All in a Day's Walk

A month-long slow food walking performance

Archive for Talk

Activism in tracktivism?

Today it’s the Activist Blogging Event at MadLab in Manchester. I can’t be there (it’s not quite within walking distance of Lea) so I plan to email a video response to be shared there, using some of my audio and video footage from yesterday’s walk.

The event is part of the Activist Performance: Gestural Notes series (curated by Jenny Hughes and Simon Parry at the University of Manchester) which is considering protest and activism in terms of ‘gestures’. The initial provocation to frame our practice in this way came from Simon and Jenny came via Giorgio Agamben’s ‘Notes on Gesture’ (2000) ‘which explores an idea of gesture as ‘pure means’ – refusing the separation of action into means and ends, as categorised for this or that proper use. We have also discussed and thought about gestures as a series of verbs: camp, occupy, march, strike, swarm, dance, disguise, impersonate, play, stage, chant, network, blog, hack, tweet etc. You are welcome to follow this principle or challenge it as you see fit. As Simon goes on to explain in the blog:

“Gestures of protest in recent times – camping, occupying, marching, striking, moving in cells (to avoid kettling for example), swarming, dancing, going in disguise, impersonating, playing, staging, chanting, networking, blogging, hacking, tweeting – carry traces of former activist modes, and extend the domains of activism from the public life of the street and the theatre stage, to the private domain of the mobile phone and laptop.This blog explores both the historical traces and contemporary practice.”

This is helpful to me, riddled as I am with activist guilt (another one for yesterday’s list). Having set up my practice as an explicitly activist one, I’m constantly questioning how exactly (on Earth) I suppose that might be. But thinking of one’s activism in terms of the gesture that might be at its core does provide a useful frame within which to bring the elusive activism into sharper focus. When talking at the first activist performance seminar at Manchester back in February, I used the first performance of All in a Day’s Walk to define tracktivism via three related gestures: eat, fast, walk.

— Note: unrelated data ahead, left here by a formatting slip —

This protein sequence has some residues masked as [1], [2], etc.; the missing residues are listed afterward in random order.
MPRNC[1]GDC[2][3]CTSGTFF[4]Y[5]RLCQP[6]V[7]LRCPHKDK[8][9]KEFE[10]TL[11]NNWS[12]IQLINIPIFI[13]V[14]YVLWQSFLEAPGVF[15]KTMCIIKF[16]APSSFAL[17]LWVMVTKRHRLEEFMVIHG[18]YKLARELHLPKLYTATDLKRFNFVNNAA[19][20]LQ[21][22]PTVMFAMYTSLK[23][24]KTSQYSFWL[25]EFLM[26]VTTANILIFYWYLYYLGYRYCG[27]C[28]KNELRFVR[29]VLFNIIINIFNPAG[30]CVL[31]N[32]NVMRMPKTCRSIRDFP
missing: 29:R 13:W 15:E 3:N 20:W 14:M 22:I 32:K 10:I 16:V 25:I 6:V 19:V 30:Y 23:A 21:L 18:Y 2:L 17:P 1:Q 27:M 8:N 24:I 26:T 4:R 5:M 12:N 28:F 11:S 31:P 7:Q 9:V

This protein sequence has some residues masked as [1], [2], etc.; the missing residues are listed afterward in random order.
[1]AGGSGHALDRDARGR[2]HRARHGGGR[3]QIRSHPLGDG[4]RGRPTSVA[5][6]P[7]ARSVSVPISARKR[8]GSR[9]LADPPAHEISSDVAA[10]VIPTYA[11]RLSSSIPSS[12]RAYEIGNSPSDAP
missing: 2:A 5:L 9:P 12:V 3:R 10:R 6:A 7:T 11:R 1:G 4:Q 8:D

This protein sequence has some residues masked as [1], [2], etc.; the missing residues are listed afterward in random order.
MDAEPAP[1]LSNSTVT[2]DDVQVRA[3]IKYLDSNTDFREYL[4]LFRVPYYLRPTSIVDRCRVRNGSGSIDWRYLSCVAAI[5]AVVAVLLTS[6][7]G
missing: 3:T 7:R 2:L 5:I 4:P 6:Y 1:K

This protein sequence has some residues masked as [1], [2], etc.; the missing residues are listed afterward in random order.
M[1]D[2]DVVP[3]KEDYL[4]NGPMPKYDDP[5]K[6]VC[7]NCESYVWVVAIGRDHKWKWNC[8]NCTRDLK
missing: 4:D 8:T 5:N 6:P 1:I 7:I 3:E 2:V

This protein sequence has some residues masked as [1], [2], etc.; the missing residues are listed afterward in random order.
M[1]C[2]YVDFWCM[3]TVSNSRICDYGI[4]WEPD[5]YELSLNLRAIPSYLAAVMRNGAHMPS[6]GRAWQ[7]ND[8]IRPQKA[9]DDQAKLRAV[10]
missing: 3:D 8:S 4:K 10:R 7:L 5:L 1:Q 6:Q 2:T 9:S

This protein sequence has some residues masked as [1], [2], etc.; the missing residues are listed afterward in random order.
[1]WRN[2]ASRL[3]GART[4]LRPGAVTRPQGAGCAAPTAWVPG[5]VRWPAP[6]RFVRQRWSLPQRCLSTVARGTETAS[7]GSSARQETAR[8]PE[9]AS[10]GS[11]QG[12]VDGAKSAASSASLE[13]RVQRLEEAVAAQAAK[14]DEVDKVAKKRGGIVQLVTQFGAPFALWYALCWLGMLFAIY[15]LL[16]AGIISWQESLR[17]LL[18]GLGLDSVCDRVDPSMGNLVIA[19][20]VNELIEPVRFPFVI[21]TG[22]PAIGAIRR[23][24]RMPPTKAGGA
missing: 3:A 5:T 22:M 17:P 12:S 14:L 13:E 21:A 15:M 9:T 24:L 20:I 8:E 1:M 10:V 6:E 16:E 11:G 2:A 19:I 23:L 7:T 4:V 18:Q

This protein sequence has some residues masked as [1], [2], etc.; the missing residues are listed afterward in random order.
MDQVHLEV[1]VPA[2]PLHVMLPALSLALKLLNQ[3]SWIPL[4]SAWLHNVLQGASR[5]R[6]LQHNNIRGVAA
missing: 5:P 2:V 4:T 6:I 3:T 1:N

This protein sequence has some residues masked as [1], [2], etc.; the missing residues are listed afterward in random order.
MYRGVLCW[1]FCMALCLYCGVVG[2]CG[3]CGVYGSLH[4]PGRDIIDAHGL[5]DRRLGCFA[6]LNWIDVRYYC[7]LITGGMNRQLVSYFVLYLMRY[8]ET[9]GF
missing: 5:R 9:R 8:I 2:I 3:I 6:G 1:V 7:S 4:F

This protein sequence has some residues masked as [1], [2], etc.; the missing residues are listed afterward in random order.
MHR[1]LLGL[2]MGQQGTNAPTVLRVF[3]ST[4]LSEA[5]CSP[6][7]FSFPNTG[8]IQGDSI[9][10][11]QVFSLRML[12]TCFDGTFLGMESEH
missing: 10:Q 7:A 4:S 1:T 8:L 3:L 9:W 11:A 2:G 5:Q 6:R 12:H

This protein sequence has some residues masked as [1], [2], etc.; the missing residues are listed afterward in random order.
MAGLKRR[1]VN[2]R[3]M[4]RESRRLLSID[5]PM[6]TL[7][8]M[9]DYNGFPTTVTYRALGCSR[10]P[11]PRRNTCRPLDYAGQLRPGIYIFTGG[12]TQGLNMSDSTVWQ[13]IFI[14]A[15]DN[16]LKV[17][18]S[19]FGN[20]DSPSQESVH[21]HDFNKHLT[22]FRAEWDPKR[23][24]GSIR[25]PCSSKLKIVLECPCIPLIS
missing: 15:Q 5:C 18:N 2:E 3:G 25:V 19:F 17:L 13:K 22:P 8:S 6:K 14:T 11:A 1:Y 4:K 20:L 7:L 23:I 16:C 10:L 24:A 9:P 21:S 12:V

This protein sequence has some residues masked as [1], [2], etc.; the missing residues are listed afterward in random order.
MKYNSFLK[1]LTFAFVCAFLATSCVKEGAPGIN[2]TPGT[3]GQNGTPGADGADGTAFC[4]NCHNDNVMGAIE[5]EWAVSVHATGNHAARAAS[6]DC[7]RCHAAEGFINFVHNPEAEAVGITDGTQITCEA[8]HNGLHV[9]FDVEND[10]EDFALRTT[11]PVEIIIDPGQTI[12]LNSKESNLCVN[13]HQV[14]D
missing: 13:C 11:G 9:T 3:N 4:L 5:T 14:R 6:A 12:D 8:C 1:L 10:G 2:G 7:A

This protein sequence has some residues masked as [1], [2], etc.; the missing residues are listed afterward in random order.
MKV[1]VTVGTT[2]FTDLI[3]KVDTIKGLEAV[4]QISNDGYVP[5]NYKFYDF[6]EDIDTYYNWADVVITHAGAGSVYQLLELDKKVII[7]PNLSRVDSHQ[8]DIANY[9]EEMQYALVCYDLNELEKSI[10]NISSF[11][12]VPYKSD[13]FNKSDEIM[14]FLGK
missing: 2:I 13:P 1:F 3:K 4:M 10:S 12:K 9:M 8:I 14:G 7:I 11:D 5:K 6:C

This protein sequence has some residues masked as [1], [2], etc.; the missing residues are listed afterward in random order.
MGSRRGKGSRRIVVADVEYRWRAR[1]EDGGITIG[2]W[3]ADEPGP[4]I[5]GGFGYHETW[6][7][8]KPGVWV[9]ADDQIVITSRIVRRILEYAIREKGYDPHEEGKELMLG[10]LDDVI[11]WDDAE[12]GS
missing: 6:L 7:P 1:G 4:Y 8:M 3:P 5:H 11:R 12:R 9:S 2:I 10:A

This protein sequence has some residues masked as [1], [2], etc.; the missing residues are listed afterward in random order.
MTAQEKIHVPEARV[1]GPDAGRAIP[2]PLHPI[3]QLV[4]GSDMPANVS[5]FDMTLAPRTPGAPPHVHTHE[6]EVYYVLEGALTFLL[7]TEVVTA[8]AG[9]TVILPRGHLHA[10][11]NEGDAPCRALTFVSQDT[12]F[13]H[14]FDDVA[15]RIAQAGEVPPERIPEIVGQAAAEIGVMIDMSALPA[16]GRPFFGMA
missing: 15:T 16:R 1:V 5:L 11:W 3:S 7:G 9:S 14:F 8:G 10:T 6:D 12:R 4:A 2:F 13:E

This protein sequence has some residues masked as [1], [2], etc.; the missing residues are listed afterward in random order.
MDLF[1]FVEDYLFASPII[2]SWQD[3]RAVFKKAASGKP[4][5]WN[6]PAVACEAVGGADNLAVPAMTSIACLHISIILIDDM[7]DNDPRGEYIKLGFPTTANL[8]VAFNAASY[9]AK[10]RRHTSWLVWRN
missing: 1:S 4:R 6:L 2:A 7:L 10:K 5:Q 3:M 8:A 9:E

Now this performance is feeling so different already, I’m not sure if those verbs are truly where the activism lies after all. So, in the film that follows, I’m thinking out loud (rather slowly) about exactly what the principal ‘gesture’ of my practice might be, troubled again by the inadequacy of what I’m doing to achieve anything (and by the frozen beef in my rucksack). I conclude, for the time being at least, that maybe the activist essence of my practice is talking…

Meanwhile, puppy-bound again, I walk the dogs in the evening, and pick up sticks for the storm kettle from the woods.

 

Guilt and food miles

Walking through wheat

Guilt seems to be such a fundamental part of being human, that we are constantly needing to categorise it: Catholic guilt, Jewish guilt, Non-conformist guilt (my mother’s), survivors’ guilt, climate guilt and now, for me, (lapsed) vegetarian guilt. I experience plenty of the latter today.